Bouquet of Flowers (Bouquet de Fleurs) (1873/1878) by Camille PissarroHigh Museum of Art
'Pissarro participated in the first independent exhibition of the Impressionists in 1874 and remained the most loyal member of the group, contributing to all the subsequent exhibitions. Although Pissarro specialized in landscapes, he also painted genre scenes, portraits, and still lifes.'
Landscape at Louveciennes (Autumn) (Main View)The J. Paul Getty Museum
'Painting in the open air alongside Claude Monet and Pierre-Auguste Renoir, Pissarro followed a new practice of breaking up surfaces with loosely placed brushstrokes.'
Banks of the Seine at Port Marly (Au bord de la Seine à Port Marly) (1871) by Camille PissarroThe Nelson-Atkins Museum of Art
'Pissarro, like his Impressionist colleagues, was fascinated by the play of light across water. In this work, he uses lively white impasto touches to suggest shimmering reflections.'
Louveciennes, Route de Saint-Germain (1871) by Camille PissarroThe J. Paul Getty Museum
'Camille Pissarro's landscape shows the road to the town of Saint-Germain-en-Laye from Louveciennes, a village west of Paris. Many of Pissarro's landscapes of the early 1870s show the roads into and out of Louveciennes.'
Sunlight on the Road, Pontoise (1874) by Camille PissarroMuseum of Fine Arts, Boston
'The balanced composition and cool harmony of blues, greens, and creamy yellow give this river view a serene stability typical of the work of Pissarro, a leader in the group and an important mentor to Cézanne and Gauguin.'
The Oise near Pontoise in Grey Weather (1876) by Camille Jacob PissarroMuseum Boijmans Van Beuningen
'Pissarro didn't care much for industrialisation. He did not see the future of mankind in factories, but rather on the countryside.'
The Harvest (1882) by Camille PissarroThe National Museum of Western Art, Tokyo
'This work was created near the end of Pissarro's second residence in Pontoise, and it was exhibited in the 7th Impressionist exhibition. Several of Pissarro's characteristic features of this period are apparent in this work.'
The banks of the Viosne at Osny in grey weather, winter (1883) by Camille PissarroNational Gallery of Victoria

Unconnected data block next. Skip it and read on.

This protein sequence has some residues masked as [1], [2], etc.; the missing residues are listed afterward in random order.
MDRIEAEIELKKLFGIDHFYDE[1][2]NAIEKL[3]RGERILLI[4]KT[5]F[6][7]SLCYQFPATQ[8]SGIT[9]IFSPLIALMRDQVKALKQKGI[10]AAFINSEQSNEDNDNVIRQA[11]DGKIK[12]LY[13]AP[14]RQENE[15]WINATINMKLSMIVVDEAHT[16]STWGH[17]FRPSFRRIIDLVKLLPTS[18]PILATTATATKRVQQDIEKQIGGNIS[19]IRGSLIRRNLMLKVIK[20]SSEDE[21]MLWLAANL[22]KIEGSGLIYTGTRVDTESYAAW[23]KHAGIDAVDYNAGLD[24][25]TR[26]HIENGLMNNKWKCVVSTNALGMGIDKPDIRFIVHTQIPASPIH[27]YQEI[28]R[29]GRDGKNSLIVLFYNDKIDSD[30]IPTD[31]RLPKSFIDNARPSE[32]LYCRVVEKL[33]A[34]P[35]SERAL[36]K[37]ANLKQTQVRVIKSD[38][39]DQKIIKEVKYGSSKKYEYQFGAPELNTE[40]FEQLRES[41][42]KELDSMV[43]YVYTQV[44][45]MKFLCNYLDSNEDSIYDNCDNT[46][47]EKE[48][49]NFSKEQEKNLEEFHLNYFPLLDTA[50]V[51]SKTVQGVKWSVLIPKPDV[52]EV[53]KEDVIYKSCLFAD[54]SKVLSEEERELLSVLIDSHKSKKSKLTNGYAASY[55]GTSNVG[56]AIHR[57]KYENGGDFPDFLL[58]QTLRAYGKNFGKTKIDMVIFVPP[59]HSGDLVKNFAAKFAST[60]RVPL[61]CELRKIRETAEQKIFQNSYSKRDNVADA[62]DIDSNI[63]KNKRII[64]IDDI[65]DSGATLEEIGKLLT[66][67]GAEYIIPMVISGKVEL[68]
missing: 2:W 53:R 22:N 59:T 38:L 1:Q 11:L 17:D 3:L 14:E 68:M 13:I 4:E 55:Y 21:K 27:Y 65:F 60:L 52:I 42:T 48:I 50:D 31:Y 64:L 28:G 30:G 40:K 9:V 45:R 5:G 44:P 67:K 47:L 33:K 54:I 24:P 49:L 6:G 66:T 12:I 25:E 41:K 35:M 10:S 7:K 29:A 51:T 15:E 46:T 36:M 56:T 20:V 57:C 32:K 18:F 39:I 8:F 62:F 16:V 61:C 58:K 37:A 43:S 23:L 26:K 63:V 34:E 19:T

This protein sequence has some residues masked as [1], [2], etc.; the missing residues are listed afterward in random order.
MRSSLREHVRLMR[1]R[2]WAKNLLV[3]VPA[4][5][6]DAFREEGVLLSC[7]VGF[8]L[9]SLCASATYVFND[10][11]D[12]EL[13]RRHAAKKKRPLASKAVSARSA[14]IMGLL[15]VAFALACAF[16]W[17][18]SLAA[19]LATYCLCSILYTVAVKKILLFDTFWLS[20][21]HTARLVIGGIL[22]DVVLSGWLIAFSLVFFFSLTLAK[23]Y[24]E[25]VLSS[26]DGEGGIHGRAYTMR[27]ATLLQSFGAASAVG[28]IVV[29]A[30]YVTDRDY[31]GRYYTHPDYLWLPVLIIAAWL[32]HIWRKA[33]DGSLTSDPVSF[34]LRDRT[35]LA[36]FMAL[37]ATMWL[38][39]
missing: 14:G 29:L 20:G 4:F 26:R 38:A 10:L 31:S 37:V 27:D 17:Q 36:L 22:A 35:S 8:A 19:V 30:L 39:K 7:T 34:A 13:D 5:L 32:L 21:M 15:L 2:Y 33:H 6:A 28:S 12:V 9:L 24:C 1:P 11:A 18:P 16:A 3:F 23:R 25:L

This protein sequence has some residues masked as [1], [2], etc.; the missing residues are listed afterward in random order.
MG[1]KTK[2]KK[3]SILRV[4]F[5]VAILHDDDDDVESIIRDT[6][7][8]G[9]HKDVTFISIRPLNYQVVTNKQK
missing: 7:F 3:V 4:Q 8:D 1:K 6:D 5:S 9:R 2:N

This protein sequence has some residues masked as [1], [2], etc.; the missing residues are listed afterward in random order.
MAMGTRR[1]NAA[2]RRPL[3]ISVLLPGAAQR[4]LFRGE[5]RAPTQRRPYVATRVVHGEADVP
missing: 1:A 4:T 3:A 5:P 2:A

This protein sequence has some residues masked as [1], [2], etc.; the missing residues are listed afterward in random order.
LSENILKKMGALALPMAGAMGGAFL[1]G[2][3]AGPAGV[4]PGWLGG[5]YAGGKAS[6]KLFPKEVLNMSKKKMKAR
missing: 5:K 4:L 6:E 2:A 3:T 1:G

'In 1882 Pissarro and his family moved from Pontoise to a nearby village called Osny.'
Peasants' houses, Eragny (1887) by Camille PissarroArt Gallery of New South Wales
'Between 1884 and 1888 Pissarro experimented with the pointillist method of the younger Seurat. For an avowed anarchist it was perhaps no great step, but in art-historical terms Pissarro's stylistic shift, however momentary, coincided with the end of impressionism's avant-garde ascendancy.'
Boulevard Montmartre, morning, cloudy weather (1897) by Camille PissarroNational Gallery of Victoria
'Between 10 February and 17 April 1897, Pissarro painted fourteen views of the boulevard Montmartre as seen from the window of his hotel room, and two further canvases from the same vantage point, looking to the right to the Boulevard des Italiens.'
The Pont-Neuf (1902) by Camille PissarroMuseum of Fine Arts, Budapest
'From the window of his hotel room he repeatedly painted the crowd flowing across the broad span of the Pont-Neuf. The massive block of the bridge and the houses on the embankment, which he breaks up with the patches of small brushstrokes, enlivens in the fleeting vibration of the light effects.'
The Outer Harbour of Le Havre, Morning, Sun, Tide (1902) by Camille PissarroMuMa - Musée d'art moderne André Malraux
'Painted in Le Havre, these are two of the final artworks executed by Camille Pissarro (1830--1903), a few months prior to his death.'